On May 8, 3:41 pm, meekerdb <meeke...@verizon.net> wrote:
> On 5/8/2012 12:04 PM, Craig Weinberg wrote:
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> > On May 8, 2:17 pm, Evgenii Rudnyi<use...@rudnyi.ru>  wrote:
> >> On 07.05.2012 22:21 Craig Weinberg said the following:
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> >>> On May 7, 3:37 pm, meekerdb<meeke...@verizon.net>    wrote:
> >> ...
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> >>>> Sure science grew out of Christianity, out of the decay and 
> >>>> fragmentation of Christianity.
> >>>> When Christianity was strong and in control is what we call "The Dark 
> >>>> Ages". Now that it
> >>>> is no longer in control and the Western world relies on the technology 
> >>>> of science,
> >>>> Christian apologists are writing revisionist histories.
> >>> I agree, organized religion has been a catastrophe for the world, and
> >>> it still is, but that doesn't change the historical emergence of
> >>> science from spiritual contemplation.
> >> I would suggest you to consider Soviet Union under Stalin when military
> >> atheists took the power over. I guess that the absolute number of
> >> victims was even more.
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> >> Just one examples. Nikolai Vavilov - a famous biologist working in
> >> genetics (compare his fate with that of Copernicus and Galileo)
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> >>http://en.wikipedia.org/wiki/Nikolai_Vavilov
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> >> Late 1930s - Lysenko, who has conceived a hatred for genetics is put in
> >> charge of all of Soviet agriculture
> >> 1940 - arrested for allegedly wrecking Soviet agriculture; delivered
> >> more than a hundred hours of lectures on science while in prison
> >> 1943 - died imprisoned and suffering from dystrophia (faulty nutrition
> >> of muscles, leading to paralysis), in the Saratov prison.
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> > I don't think we can say that was caused by atheism though. Soviet
> > communism was still atheistic after Stalin, wasn't it? There are
> > secular authorities in power in other countries where there has not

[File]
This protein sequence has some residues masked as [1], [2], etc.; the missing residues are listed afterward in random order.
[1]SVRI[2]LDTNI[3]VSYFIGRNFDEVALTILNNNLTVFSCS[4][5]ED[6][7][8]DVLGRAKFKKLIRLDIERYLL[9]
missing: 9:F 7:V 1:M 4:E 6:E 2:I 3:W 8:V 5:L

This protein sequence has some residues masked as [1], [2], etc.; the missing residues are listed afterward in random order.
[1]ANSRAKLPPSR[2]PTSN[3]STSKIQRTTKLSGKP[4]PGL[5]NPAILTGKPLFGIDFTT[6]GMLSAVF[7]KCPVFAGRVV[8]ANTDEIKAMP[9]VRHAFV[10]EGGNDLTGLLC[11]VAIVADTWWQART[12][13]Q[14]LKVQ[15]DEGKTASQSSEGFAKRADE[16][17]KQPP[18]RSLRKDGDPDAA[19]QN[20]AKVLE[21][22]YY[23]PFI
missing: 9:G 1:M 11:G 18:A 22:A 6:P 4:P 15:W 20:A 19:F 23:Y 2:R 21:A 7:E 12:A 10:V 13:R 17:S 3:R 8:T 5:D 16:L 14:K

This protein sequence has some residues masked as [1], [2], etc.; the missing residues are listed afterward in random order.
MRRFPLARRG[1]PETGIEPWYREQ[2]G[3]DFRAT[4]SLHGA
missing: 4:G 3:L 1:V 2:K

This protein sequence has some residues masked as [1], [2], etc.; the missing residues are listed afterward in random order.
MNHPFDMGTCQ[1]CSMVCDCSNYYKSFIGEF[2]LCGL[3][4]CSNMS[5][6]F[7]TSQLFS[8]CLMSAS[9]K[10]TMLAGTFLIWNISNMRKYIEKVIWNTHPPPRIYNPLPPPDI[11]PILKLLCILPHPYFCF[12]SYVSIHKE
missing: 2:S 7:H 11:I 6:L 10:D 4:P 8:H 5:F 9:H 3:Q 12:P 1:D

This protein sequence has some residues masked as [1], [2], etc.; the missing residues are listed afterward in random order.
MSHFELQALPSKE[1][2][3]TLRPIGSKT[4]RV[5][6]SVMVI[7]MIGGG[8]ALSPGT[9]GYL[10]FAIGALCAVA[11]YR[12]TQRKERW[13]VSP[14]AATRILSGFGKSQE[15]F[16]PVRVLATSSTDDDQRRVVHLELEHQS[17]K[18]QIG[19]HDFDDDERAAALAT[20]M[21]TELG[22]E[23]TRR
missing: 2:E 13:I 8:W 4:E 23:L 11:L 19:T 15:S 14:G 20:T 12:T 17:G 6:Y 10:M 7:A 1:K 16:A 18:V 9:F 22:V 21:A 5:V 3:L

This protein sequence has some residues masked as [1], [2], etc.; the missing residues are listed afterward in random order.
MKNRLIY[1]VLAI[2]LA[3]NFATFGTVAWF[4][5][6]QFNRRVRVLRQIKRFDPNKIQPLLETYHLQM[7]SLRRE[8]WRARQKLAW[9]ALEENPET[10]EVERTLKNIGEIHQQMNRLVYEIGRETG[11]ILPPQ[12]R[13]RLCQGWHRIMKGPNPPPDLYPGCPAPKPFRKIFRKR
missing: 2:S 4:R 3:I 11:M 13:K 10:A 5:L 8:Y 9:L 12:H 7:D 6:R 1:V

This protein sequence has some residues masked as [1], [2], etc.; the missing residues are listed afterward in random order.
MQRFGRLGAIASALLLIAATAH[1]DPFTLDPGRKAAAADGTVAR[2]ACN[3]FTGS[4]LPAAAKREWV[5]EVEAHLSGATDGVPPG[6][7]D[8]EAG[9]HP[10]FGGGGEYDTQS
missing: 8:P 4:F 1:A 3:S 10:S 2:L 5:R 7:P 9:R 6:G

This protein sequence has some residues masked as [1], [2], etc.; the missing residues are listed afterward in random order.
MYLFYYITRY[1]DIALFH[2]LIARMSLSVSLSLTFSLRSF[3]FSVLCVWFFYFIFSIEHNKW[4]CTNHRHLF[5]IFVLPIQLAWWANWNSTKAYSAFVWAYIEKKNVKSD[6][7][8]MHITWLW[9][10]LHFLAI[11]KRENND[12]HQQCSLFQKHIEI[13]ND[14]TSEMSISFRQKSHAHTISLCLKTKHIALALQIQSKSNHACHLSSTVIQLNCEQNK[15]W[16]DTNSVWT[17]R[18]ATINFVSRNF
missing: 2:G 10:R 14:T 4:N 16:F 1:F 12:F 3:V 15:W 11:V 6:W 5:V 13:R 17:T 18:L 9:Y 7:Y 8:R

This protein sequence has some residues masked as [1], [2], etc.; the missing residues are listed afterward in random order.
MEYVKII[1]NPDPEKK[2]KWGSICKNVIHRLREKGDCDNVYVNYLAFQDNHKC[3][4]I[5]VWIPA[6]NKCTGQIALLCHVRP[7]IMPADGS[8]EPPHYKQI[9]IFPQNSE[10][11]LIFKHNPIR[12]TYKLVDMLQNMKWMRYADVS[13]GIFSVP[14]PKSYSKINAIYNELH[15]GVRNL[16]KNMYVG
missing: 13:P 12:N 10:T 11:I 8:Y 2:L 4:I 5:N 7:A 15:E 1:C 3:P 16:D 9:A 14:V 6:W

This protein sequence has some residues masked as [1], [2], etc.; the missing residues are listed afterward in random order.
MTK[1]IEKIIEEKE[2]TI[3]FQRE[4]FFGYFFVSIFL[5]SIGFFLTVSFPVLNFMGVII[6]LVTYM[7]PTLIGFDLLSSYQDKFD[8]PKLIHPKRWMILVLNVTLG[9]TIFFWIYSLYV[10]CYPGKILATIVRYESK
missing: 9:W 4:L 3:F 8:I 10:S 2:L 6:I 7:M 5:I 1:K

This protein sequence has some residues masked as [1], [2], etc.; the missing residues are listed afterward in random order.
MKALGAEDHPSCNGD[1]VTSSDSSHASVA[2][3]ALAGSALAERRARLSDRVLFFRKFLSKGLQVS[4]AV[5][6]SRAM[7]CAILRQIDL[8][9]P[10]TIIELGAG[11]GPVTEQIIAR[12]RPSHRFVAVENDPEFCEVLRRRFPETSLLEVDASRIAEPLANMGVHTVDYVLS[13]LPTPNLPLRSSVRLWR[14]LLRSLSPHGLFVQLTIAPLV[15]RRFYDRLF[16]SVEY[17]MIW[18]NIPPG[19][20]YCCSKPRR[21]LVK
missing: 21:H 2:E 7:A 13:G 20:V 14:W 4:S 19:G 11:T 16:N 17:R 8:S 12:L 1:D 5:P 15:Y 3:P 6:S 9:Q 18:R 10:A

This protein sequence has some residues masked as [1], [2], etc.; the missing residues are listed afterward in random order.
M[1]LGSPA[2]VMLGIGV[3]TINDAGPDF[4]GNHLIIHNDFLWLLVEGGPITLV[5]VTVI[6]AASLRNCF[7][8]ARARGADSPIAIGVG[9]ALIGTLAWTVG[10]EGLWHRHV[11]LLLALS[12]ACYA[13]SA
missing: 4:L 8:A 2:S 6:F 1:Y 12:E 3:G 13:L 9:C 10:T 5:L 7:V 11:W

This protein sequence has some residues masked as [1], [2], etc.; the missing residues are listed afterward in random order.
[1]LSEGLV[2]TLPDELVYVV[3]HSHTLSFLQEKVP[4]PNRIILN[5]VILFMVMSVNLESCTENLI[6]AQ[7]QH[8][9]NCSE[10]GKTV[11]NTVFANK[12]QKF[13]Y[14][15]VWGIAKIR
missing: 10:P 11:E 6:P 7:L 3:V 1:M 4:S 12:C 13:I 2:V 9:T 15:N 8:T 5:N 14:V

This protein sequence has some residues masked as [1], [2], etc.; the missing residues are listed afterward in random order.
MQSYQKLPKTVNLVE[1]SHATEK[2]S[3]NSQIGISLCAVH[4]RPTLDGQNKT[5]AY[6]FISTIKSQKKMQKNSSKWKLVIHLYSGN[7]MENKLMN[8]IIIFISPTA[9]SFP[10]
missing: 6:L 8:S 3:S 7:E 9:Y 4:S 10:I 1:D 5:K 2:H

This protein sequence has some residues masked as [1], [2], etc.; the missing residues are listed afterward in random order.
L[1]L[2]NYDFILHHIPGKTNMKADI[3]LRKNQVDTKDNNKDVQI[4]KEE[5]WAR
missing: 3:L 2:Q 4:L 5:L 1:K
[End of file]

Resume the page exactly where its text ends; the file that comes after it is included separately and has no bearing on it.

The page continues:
> > been any genocidal consequences. It seems like there have been and
> > continue to be bloody crusades and inquisitions in the name of
> > religion specifically that we haven't really seen associated with
> > movements for the sake of atheism.
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> > Craig
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> Any world view that attracts 'true believers' and promises 'a better world' 
> can be
> co-opted for political power.  Humans are social animals and like to belong 
> to greater
> organizations.  This is useful, but like most useful things, also dangerous.  
> Science
> tends to avoid this because it institutionalizes skeptical testing.

Religion relies on true believers because it works like multi-level
marketing, riding on human enthusiasm to promote super-signifying
ideals. Science promises a better world and attracts true believers
also, but it's success doesn't rely on subjective enthusiasm directly,
but indirectly as commercial-cultural consequences of objective
products (technology). The danger of science isn't in the popularity
or zealotry of it, but in the short-sightedness of its products and
the promotion of instrumental reasoning that impacts society
negatively.

Science incorporates many admirable checks and balances, but
ultimately all of those can be corrupted with enough money and
influence. It isn't really science that is the modern anti-theology,
it is law and finance which is the purest and most fanatical
expression of empirical worship. Science has become the servant of
that quantitative anti-theocracy, but it is a willing servant and not
blameless.

Craig

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